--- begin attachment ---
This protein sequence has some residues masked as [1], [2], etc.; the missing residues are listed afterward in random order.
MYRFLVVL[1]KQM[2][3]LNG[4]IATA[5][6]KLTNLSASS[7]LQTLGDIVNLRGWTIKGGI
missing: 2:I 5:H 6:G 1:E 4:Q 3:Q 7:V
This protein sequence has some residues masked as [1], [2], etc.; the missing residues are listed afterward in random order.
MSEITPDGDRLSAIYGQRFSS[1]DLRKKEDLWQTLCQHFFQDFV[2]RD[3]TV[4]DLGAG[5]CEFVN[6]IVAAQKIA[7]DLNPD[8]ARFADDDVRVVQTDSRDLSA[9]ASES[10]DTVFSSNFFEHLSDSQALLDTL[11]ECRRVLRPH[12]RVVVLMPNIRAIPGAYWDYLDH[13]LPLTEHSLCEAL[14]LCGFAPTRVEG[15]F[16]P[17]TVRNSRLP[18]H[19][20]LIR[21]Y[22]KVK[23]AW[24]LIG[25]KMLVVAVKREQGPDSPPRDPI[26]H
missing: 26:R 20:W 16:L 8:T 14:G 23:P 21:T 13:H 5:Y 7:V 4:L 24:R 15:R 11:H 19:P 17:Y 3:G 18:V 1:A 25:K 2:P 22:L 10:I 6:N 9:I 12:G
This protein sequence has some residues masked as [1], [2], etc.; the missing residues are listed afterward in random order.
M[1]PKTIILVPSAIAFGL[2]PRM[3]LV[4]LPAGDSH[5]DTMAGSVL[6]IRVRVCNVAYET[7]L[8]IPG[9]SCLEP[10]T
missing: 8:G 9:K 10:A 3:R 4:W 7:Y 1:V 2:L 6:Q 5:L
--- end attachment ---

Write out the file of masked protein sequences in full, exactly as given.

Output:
This protein sequence has some residues masked as [1], [2], etc.; the missing residues are listed afterward in random order.
MYRFLVVL[1]KQM[2][3]LNG[4]IATA[5][6]KLTNLSASS[7]LQTLGDIVNLRGWTIKGGI
missing: 2:I 5:H 6:G 1:E 4:Q 3:Q 7:V
This protein sequence has some residues masked as [1], [2], etc.; the missing residues are listed afterward in random order.
MSEITPDGDRLSAIYGQRFSS[1]DLRKKEDLWQTLCQHFFQDFV[2]RD[3]TV[4]DLGAG[5]CEFVN[6]IVAAQKIA[7]DLNPD[8]ARFADDDVRVVQTDSRDLSA[9]ASES[10]DTVFSSNFFEHLSDSQALLDTL[11]ECRRVLRPH[12]RVVVLMPNIRAIPGAYWDYLDH[13]LPLTEHSLCEAL[14]LCGFAPTRVEG[15]F[16]P[17]TVRNSRLP[18]H[19][20]LIR[21]Y[22]KVK[23]AW[24]LIG[25]KMLVVAVKREQGPDSPPRDPI[26]H
missing: 26:R 20:W 16:L 8:T 14:G 23:P 21:T 13:H 5:Y 7:V 4:L 24:R 15:R 11:H 19:P 17:Y 3:G 18:V 1:A 25:K 2:P 22:L 10:I 6:N 9:I 12:G
This protein sequence has some residues masked as [1], [2], etc.; the missing residues are listed afterward in random order.
M[1]PKTIILVPSAIAFGL[2]PRM[3]LV[4]LPAGDSH[5]DTMAGSVL[6]IRVRVCNVAYET[7]L[8]IPG[9]SCLEP[10]T
missing: 8:G 9:K 10:A 3:R 4:W 7:Y 1:V 2:L 6:Q 5:L